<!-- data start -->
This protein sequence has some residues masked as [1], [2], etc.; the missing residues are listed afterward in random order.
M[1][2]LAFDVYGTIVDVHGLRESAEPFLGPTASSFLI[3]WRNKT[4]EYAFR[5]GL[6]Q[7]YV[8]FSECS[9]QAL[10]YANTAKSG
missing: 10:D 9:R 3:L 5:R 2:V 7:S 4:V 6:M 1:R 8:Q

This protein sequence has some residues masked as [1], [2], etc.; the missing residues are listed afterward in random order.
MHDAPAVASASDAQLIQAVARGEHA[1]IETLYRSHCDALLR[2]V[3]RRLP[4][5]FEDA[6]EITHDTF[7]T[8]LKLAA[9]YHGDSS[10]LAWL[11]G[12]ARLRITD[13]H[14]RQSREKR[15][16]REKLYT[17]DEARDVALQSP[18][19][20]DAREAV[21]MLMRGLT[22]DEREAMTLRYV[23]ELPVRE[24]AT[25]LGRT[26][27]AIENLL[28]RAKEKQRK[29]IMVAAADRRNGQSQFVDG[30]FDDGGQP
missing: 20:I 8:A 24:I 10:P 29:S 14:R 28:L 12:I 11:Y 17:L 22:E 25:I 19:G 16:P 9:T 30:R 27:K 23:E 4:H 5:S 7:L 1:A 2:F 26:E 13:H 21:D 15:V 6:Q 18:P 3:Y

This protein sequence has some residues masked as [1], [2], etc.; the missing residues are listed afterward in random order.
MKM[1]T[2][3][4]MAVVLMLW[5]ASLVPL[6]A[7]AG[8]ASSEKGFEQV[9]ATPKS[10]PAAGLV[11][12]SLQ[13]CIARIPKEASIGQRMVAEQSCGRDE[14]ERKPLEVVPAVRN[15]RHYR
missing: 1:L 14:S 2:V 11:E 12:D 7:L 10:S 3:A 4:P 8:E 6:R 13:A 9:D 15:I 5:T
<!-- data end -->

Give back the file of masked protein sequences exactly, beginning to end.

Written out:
This protein sequence has some residues masked as [1], [2], etc.; the missing residues are listed afterward in random order.
M[1][2]LAFDVYGTIVDVHGLRESAEPFLGPTASSFLI[3]WRNKT[4]EYAFR[5]GL[6]Q[7]YV[8]FSECS[9]QAL[10]YANTAKSG
missing: 10:D 9:R 3:L 5:R 2:V 7:S 4:V 6:M 1:R 8:Q

This protein sequence has some residues masked as [1], [2], etc.; the missing residues are listed afterward in random order.
MHDAPAVASASDAQLIQAVARGEHA[1]IETLYRSHCDALLR[2]V[3]RRLP[4][5]FEDA[6]EITHDTF[7]T[8]LKLAA[9]YHGDSS[10]LAWL[11]G[12]ARLRITD[13]H[14]RQSREKR[15][16]REKLYT[17]DEARDVALQSP[18][19][20]DAREAV[21]MLMRGLT[22]DEREAMTLRYV[23]ELPVRE[24]AT[25]LGRT[26][27]AIENLL[28]RAKEKQRK[29]IMVAAADRRNGQSQFVDG[30]FDDGGQP
missing: 20:I 8:A 24:I 10:P 29:S 14:R 28:L 12:I 11:Y 17:L 22:E 25:I 19:G 16:P 9:T 30:R 27:K 23:E 4:H 5:S 7:L 1:A 2:F 26:E 13:H 21:D 15:V 6:Q 18:P 3:Y

This protein sequence has some residues masked as [1], [2], etc.; the missing residues are listed afterward in random order.
MKM[1]T[2][3][4]MAVVLMLW[5]ASLVPL[6]A[7]AG[8]ASSEKGFEQV[9]ATPKS[10]PAAGLV[11][12]SLQ[13]CIARIPKEASIGQRMVAEQSCGRDE[14]ERKPLEVVPAVRN[15]RHYR
missing: 1:L 14:S 2:V 11:E 12:D 7:L 10:S 3:A 4:P 8:E 6:R 13:A 9:D 15:I 5:T